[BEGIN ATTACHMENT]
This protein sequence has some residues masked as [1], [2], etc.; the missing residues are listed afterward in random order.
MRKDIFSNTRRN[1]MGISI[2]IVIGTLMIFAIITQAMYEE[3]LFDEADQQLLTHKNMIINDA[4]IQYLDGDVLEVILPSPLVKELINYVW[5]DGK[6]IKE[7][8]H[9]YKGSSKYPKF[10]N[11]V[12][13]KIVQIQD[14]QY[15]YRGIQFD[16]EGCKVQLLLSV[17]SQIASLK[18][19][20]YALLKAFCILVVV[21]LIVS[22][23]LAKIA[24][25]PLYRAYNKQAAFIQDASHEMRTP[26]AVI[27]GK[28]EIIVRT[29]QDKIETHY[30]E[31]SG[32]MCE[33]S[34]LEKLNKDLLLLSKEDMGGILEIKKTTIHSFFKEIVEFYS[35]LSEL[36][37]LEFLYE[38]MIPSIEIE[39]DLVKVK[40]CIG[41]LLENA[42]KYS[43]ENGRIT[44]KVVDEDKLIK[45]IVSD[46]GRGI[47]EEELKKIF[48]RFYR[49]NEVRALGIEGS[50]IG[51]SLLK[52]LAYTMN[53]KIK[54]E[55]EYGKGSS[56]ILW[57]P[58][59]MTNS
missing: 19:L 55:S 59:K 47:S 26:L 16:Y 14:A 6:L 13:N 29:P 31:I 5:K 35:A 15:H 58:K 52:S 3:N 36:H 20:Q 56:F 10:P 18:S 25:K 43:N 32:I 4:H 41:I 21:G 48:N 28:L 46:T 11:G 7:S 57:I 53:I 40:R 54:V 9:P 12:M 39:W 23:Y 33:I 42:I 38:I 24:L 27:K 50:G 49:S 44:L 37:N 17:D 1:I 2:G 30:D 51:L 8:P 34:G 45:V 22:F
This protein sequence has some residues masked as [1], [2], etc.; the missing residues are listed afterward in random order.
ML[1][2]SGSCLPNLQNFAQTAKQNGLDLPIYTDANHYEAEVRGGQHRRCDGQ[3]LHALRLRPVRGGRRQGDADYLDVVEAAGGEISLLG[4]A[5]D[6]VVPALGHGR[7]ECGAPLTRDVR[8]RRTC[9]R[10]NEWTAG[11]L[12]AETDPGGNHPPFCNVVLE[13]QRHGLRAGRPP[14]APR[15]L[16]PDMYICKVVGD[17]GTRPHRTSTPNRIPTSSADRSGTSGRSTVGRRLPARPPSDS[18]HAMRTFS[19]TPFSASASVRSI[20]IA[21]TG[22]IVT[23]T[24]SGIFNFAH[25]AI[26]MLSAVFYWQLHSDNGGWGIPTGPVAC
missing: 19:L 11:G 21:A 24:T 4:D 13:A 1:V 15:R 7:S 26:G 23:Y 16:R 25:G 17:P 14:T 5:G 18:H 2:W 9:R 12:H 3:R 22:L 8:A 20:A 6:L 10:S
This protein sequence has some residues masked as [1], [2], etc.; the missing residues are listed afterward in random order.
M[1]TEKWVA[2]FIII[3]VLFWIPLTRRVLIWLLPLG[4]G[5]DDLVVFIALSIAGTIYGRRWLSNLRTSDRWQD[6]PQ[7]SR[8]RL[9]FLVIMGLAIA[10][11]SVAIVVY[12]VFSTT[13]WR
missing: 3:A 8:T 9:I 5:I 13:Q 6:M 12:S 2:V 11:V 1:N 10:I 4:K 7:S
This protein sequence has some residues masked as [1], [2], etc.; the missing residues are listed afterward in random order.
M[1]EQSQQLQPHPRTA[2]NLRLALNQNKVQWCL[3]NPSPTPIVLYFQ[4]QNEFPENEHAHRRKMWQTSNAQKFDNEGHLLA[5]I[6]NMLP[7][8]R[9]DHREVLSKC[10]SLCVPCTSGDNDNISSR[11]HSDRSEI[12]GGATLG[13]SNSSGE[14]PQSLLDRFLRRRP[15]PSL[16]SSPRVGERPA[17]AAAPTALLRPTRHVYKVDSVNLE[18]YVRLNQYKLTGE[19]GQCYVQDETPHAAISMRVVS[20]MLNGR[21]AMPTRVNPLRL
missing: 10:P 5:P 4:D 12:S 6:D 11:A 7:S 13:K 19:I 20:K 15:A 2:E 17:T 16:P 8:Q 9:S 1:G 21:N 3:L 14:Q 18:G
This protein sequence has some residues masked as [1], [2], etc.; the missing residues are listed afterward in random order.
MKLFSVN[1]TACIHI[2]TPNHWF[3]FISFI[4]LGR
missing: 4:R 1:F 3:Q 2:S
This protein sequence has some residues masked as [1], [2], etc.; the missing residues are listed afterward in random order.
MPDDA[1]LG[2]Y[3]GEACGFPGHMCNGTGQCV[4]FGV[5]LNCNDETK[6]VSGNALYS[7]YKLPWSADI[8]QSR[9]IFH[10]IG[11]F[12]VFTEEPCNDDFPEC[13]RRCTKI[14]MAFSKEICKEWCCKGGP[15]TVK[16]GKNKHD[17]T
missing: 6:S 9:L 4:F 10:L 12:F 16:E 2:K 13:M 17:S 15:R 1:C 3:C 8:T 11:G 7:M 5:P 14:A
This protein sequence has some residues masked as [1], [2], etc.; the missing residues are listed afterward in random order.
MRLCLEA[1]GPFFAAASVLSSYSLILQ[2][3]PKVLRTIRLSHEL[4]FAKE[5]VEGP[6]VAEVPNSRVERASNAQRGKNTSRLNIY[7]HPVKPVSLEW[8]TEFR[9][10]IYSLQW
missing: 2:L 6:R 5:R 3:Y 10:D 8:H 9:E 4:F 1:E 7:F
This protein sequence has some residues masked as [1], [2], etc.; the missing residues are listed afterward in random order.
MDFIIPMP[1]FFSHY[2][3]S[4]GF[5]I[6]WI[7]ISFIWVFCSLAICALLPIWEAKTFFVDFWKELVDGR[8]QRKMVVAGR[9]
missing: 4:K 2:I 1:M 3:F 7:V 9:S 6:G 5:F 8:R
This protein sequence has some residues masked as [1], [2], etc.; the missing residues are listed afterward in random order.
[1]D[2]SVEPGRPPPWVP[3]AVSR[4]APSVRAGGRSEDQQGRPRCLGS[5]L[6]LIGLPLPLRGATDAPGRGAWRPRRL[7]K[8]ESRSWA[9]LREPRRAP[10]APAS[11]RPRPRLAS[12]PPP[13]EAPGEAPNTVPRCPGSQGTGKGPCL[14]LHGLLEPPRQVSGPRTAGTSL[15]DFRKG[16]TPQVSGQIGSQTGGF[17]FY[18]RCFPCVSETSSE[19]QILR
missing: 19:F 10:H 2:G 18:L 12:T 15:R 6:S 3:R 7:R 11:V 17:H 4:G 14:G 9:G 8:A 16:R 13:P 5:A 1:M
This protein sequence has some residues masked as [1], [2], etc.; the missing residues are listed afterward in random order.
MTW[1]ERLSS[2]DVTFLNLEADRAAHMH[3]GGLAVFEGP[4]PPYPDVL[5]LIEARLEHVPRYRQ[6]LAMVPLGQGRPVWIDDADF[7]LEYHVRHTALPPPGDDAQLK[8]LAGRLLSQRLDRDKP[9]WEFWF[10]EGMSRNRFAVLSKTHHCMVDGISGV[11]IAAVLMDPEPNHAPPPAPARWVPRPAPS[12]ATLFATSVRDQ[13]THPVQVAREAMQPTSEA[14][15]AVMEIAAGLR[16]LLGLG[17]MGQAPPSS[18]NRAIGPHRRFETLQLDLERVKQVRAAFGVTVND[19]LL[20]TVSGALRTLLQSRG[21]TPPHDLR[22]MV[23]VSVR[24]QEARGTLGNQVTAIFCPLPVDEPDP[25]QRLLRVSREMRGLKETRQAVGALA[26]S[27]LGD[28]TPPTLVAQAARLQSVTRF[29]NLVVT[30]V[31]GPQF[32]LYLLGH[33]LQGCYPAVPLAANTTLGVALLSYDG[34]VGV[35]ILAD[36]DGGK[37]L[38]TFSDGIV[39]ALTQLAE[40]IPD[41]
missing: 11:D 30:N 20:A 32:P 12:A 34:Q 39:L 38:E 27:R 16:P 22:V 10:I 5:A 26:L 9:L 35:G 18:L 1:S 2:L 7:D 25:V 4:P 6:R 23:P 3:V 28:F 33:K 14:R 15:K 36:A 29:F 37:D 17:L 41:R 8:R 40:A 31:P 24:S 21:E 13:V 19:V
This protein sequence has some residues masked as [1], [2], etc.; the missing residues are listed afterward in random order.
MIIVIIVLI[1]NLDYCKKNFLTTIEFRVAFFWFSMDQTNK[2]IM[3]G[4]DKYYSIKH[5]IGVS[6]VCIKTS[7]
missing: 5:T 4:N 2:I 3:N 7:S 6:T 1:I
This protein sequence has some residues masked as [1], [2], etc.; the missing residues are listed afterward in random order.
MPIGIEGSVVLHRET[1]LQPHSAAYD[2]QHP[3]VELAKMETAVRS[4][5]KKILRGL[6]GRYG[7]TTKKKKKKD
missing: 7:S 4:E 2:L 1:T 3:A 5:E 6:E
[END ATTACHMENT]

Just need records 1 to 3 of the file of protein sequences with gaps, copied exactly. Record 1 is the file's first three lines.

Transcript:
This protein sequence has some residues masked as [1], [2], etc.; the missing residues are listed afterward in random order.
MRKDIFSNTRRN[1]MGISI[2]IVIGTLMIFAIITQAMYEE[3]LFDEADQQLLTHKNMIINDA[4]IQYLDGDVLEVILPSPLVKELINYVW[5]DGK[6]IKE[7][8]H[9]YKGSSKYPKF[10]N[11]V[12][13]KIVQIQD[14]QY[15]YRGIQFD[16]EGCKVQLLLSV[17]SQIASLK[18][19][20]YALLKAFCILVVV[21]LIVS[22][23]LAKIA[24][25]PLYRAYNKQAAFIQDASHEMRTP[26]AVI[27]GK[28]EIIVRT[29]QDKIETHY[30]E[31]SG[32]MCE[33]S[34]LEKLNKDLLLLSKEDMGGILEIKKTTIHSFFKEIVEFYS[35]LSEL[36][37]LEFLYE[38]MIPSIEIE[39]DLVKVK[40]CIG[41]LLENA[42]KYS[43]ENGRIT[44]KVVDEDKLIK[45]IVSD[46]GRGI[47]EEELKKIF[48]RFYR[49]NEVRALGIEGS[50]IG[51]SLLK[52]LAYTMN[53]KIK[54]E[55]EYGKGSS[56]ILW[57]P[58][59]MTNS
missing: 19:L 55:S 59:K 47:S 26:L 16:Y 14:A 6:L 13:N 29:P 31:I 5:K 35:A 15:H 58:K 52:S 3:N 36:H 20:Q 56:F 10:P 18:S 25:K 43:N 32:I 4:H 41:I 21:G 48:N 28:L 46:T 11:G 7:S 57:I 53:I 40:R 54:V 9:P 12:M 39:W 23:Y 33:I 42:I 38:I 24:L 27:K 50:G 49:S 44:L 37:N 17:D 1:I 2:G 30:D 51:L 8:P 34:G 45:V 22:F
This protein sequence has some residues masked as [1], [2], etc.; the missing residues are listed afterward in random order.
ML[1][2]SGSCLPNLQNFAQTAKQNGLDLPIYTDANHYEAEVRGGQHRRCDGQ[3]LHALRLRPVRGGRRQGDADYLDVVEAAGGEISLLG[4]A[5]D[6]VVPALGHGR[7]ECGAPLTRDVR[8]RRTC[9]R[10]NEWTAG[11]L[12]AETDPGGNHPPFCNVVLE[13]QRHGLRAGRPP[14]APR[15]L[16]PDMYICKVVGD[17]GTRPHRTSTPNRIPTSSADRSGTSGRSTVGRRLPARPPSDS[18]HAMRTFS[19]TPFSASASVRSI[20]IA[21]TG[22]IVT[23]T[24]SGIFNFAH[25]AI[26]MLSAVFYWQLHSDNGGWGIPTGPVAC
missing: 19:L 11:G 21:A 24:T 4:D 13:A 1:V 15:R 7:S 26:G 23:Y 16:R 25:G 17:P 14:T 5:G 18:H 2:W 9:R 12:H 3:R 22:L 8:A 20:A 6:L 10:S
This protein sequence has some residues masked as [1], [2], etc.; the missing residues are listed afterward in random order.
M[1]TEKWVA[2]FIII[3]VLFWIPLTRRVLIWLLPLG[4]G[5]DDLVVFIALSIAGTIYGRRWLSNLRTSDRWQD[6]PQ[7]SR[8]RL[9]FLVIMGLAIA[10][11]SVAIVVY[12]VFSTT[13]WR
missing: 3:A 8:T 9:I 5:I 13:Q 6:M 12:S 2:V 11:V 1:N 10:I 4:K 7:S